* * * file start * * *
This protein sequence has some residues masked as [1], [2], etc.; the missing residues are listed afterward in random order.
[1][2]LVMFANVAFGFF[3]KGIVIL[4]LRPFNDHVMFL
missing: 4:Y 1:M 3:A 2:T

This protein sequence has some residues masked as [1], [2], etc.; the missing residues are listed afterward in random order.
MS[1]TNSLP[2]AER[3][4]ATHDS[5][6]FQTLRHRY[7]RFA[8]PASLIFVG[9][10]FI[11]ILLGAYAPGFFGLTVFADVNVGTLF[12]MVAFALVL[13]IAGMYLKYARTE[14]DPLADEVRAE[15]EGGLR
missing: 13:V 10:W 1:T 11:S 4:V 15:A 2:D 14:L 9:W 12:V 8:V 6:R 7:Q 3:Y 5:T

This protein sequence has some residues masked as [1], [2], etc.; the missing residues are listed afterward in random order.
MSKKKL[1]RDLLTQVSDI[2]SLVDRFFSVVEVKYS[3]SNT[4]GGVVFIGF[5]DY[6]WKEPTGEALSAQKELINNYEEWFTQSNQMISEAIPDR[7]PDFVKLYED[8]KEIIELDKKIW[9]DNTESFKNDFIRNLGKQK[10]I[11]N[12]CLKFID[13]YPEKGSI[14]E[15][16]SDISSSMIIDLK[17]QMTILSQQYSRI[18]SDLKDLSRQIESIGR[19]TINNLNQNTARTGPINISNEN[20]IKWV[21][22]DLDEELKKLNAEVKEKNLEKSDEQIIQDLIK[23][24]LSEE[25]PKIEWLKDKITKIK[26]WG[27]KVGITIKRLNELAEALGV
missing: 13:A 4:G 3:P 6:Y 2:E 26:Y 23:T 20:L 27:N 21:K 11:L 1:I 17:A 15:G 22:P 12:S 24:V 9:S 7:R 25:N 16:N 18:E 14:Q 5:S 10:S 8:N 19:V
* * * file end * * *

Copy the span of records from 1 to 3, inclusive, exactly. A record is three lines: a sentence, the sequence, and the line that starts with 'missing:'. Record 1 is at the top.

This protein sequence has some residues masked as [1], [2], etc.; the missing residues are listed afterward in random order.
[1][2]LVMFANVAFGFF[3]KGIVIL[4]LRPFNDHVMFL
missing: 4:Y 1:M 3:A 2:T

This protein sequence has some residues masked as [1], [2], etc.; the missing residues are listed afterward in random order.
MS[1]TNSLP[2]AER[3][4]ATHDS[5][6]FQTLRHRY[7]RFA[8]PASLIFVG[9][10]FI[11]ILLGAYAPGFFGLTVFADVNVGTLF[12]MVAFALVL[13]IAGMYLKYARTE[14]DPLADEVRAE[15]EGGLR
missing: 13:V 10:W 1:T 11:S 4:V 15:A 2:D 14:L 9:W 12:V 8:V 6:R 7:Q 3:Y 5:T

This protein sequence has some residues masked as [1], [2], etc.; the missing residues are listed afterward in random order.
MSKKKL[1]RDLLTQVSDI[2]SLVDRFFSVVEVKYS[3]SNT[4]GGVVFIGF[5]DY[6]WKEPTGEALSAQKELINNYEEWFTQSNQMISEAIPDR[7]PDFVKLYED[8]KEIIELDKKIW[9]DNTESFKNDFIRNLGKQK[10]I[11]N[12]CLKFID[13]YPEKGSI[14]E[15][16]SDISSSMIIDLK[17]QMTILSQQYSRI[18]SDLKDLSRQIESIGR[19]TINNLNQNTARTGPINISNEN[20]IKWV[21][22]DLDEELKKLNAEVKEKNLEKSDEQIIQDLIK[23][24]LSEE[25]PKIEWLKDKITKIK[26]WG[27]KVGITIKRLNELAEALGV
missing: 13:A 4:G 3:P 6:Y 2:E 26:Y 23:T 20:L 27:N 21:K 11:L 1:I 17:A 15:G 22:P 12:S 24:V 9:S 7:R 25:N 16:N 18:E 14:Q 5:S 10:S 8:N 19:V